Home Repair | Habitat for Humanity of Greater Indianapolis
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Old 04-02-2018, 08:33 AM
 
106 posts, read 39,970 times
Reputation: 176
Default Comment

If you have a home that is paid for, I would advise not taking on a mortgage for another property. I would especially advise this if you are having to dip into savings to make the new purchase. Do what you can to gradually pay for repairs. Maybe you could take on a temporary roommate (six months to a year) and use their rent to see to the house issues?

As far as purchasing a condo, I owned one and will never do it again. Itís true that you have no yard work and someone else sees to the footwork of exterior issues. The problem is is that condos are run by an HOA and the upkeep is only as good as the HOA that runs it. My HOA was horrible and upkeep was a huge problem. In addition, you can pay for things that you rarely use or donít directly affect you. Itís true that you can check the health of the place out before purchasing, but that has nothing to do with what it might be like in five years. New owners can mean a new approach to management, good or bad.

Condos can also be harder to sell. The condo community has to be on the FHA and VA approval lists to take those loans. Conventional loan companies often want to see the books of the community and can deny a loan based on too low of a savings to too many rentals in the community. Resale can be problematic. Some people have good condo experiences, but I would recommend not taking that route.
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Old 04-02-2018, 09:03 AM
 
Location: Wisconsin
272 posts, read 90,149 times
Reputation: 556
Quote:
Originally Posted by Winter Sucks View Post
Here it is in a nut shell. I'm a 56 year old single female who always worked clerical jobs and never made much, about $20,000 a year. I lost my long term job late last summer and received unemployment. Last week I started back to work part time and will try to scrape by. I have an old house that's completely paid for but it's causing me stress due to it needing lots of money for windows and foundation work because water sometimes comes in when it rains. I want to get out of this house and into a condo close to my new job because it's a 40 minute drive in the winter. I have about $100k in investments with 1/3 of that only earning 3% interest. I was thinking of using the 1/3 as a large down payment to keep my mortgage as low as possible because I'm not used to paying a mortgage. I'll never be rich in retirement and think I'd have more peace of mind getting out of this problem house. Any friendly advice would be appreciated.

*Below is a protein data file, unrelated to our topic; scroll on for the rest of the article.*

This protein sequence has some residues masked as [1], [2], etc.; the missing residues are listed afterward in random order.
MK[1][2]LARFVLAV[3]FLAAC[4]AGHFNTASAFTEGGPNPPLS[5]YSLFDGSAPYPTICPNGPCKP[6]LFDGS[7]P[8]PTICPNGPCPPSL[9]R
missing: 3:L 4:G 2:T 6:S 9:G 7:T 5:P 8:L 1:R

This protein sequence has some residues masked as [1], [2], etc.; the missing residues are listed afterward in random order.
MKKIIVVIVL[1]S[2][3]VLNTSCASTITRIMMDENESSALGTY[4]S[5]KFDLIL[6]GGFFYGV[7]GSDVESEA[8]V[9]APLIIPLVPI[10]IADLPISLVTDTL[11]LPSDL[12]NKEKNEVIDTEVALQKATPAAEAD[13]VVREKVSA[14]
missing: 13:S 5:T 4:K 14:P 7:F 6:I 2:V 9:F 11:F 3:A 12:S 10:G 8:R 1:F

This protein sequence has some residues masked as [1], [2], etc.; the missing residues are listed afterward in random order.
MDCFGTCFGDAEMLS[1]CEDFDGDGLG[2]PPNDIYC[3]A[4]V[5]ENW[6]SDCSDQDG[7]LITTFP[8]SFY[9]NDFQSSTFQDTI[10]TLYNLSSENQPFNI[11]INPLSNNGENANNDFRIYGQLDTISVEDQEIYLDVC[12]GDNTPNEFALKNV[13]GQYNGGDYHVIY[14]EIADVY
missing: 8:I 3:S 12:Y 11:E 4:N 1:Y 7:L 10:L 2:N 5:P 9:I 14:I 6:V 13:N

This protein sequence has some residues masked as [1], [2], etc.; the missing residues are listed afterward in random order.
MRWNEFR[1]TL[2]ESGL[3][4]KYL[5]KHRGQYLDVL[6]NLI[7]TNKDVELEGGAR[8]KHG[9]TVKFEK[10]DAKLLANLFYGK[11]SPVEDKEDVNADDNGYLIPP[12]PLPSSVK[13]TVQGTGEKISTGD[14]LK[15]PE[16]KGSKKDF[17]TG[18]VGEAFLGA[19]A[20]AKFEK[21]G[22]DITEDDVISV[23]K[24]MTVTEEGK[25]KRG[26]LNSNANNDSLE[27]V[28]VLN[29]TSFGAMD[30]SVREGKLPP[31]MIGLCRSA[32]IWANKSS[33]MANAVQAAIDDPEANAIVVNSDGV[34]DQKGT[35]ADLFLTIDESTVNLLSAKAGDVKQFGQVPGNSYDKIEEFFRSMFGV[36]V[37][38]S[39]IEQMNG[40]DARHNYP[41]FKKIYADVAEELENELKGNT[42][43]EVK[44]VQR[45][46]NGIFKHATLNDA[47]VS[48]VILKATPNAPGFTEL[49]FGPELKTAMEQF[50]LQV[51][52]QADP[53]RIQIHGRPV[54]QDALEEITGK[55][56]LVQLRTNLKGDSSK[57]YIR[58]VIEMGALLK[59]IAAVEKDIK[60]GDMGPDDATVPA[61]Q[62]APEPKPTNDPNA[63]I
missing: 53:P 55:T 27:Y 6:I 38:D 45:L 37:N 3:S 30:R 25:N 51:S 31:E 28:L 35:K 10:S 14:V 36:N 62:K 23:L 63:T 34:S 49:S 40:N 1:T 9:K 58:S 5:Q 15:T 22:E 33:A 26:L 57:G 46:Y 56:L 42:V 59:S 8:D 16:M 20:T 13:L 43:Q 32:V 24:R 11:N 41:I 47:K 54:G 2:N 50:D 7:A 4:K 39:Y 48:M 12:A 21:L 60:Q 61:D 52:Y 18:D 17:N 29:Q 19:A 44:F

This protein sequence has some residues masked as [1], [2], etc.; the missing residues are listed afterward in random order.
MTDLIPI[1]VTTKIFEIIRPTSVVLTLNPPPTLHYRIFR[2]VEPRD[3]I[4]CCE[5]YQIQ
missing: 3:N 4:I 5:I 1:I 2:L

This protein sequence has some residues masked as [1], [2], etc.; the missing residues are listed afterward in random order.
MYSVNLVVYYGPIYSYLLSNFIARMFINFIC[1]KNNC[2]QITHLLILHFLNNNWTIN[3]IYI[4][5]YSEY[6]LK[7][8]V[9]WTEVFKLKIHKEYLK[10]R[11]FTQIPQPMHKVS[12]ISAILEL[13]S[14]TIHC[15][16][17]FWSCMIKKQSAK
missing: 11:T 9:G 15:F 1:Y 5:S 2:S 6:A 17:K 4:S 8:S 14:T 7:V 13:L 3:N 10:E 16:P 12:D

I don't know of any bank that would lend money to you on a part time job. You would more than likely would have to be at your current job for a specific amount of time for them to even consider your application. Have you had a realtor look at your house and give you an estimate of what it would sell for if you put it on the market? Anything else you were interested in buying will more than likely have to be paid for in cash. Beware of condos and all the hidden fees.

Good luck to you, it's a tough situation to be in.
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Old 04-02-2018, 03:41 PM
 
3,043 posts, read 6,298,929 times
Reputation: 2039
I just bought a detached condo and have been happy. When I lived in FL I rented an attached condo and some neighbors did have some complaints. My hoa is more reasonably priced but in FL they were very costly and went up. Also with attached condos there is neighbor issues with air condition leaks, loud neighbors, wrong flooring on an upper unit which created noise.

I know a lot of people don't like hoa communities but I do if they do their job and enforce the rules and keep the community nice. Where my mom lives the hoa doesn't do its job but where my grandpa lives they do and they hand out fines regularly but it helps to keep the community nice.
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Old 04-02-2018, 05:35 PM
 
506 posts, read 222,834 times
Reputation: 1314
There isn't any space for a roommate here. I live here with my adult son. He has Asperger's and can't make repairs either.
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Old 04-03-2018, 06:29 PM
 
Location: California
4,445 posts, read 5,169,495 times
Reputation: 9180
Quote:
Originally Posted by phonelady61 View Post
No habitat for humanity does not help with repairs as previously stated and as I understand it they must have minor children to get habitat for humanity houses . I would call a real estate agent and see what they suggest that is your first step and if they say just sell it as is then at least you know where to start and then get moving on it . Good luck to you dear this must be frustrating to you .
Sales people are only interested in their commission so their "advice" will be only that which will benefit them.

OP, please contact Habitat or a social service agency in your area for specific advice as you do seem to have enough to do just taking care of your son. And bless you for that!